A few hundred protestors gathered Sunday afternoon outside the City of David Church at 5624 W. Division St. then marched down Central Avenue toward the Chicago Police Department’s 15th District headquarters.
Protesters carried signs that read “My sons lives matter,” “Stop killing black people,” “He called for his momma” and “We’re here for George Floyd,” and they chanted “I can’t breath,” “Get your knee off my neck,” “No justice, no peace, no racist police” and “Black Lives Matter.”
Three young men carried a massive rendering of a modified black liberation flag.
A group of officers, whose number varied between four and eight during the protest, were at the head of the march. Yolanda Talley, 15th District commander, led her officers throughout the hour-long march.
Despite police lining the protesters’ route, as well as marching at the front of the protest, tensions were generally low. Protesters were seen breaking off to chat with police officers then returning to the march.
One moment of tension occurred at the corner of West West End and Central avenues, when a man dropped his bike in the street and jumped into the middle of a group of officers.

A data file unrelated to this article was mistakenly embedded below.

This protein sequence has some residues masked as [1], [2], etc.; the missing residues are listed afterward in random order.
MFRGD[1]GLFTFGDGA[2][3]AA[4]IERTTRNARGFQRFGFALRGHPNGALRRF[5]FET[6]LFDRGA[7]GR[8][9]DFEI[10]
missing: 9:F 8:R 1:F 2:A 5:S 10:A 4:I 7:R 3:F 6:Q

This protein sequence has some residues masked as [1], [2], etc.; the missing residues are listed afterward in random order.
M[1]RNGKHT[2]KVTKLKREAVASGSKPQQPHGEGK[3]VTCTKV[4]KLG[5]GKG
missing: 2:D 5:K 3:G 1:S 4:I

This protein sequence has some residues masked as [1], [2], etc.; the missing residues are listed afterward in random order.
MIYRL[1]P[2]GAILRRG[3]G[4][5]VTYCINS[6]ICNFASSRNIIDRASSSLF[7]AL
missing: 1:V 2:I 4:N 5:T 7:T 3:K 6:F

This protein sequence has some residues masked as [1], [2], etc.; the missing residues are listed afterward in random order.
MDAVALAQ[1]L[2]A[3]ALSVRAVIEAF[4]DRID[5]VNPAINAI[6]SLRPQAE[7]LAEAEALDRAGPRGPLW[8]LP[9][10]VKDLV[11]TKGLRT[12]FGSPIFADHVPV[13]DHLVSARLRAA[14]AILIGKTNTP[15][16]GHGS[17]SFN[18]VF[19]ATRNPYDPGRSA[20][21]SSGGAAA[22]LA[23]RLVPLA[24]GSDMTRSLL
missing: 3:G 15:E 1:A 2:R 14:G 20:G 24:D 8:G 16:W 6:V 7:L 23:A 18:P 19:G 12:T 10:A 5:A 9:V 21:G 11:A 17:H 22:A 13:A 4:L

Before the officers reacted, a protestor took the man by the arm and led him back to his bike, while several other protestors yelled at him to leave, which he did.
The line of protestors stretched for over a block and grew as residents came out of their houses to join in.
Michelle, who wanted to be identified by only her first name, saw the protest passing by her house and decided to participate. Michelle said it was important for her to support the protest because, “I’m black, I’ve been a victim of police brutality,” she said. “We need change.”
Bria, a protester who came from the South Side and was protesting downtown last week, said the recent protests are about a lot more than the killing of George Floyd. She also declined to give her last name.
“George Floyd was the icing on the cake to what’s been going on for decades … so many black people that [have] lost their lives, wrongfully, due to the people who are supposed to protect us,” she said.
The protest followed another held Thursday in which more than 1,000 people marched from the Oak Park Village Hall to the 15th District headquarters.
Sunday, at the police station, 5701 W. Madison, protesters packed around a small stage to hear community and government leaders speak.
Rep. Davis congratulated recent high school graduates and called on them not only to go to college but also to return to Austin and join the police force.
“We want you to be the policemen of our community because we know that you know what is the right thing to do,” he said.
Pastor Tyree Beard, of the City of David Church where the march began, told the crowd, “Today is just not another protest, but today is the day of action. If you just came to a march, you came to the wrong place. You best believe we got action to do.”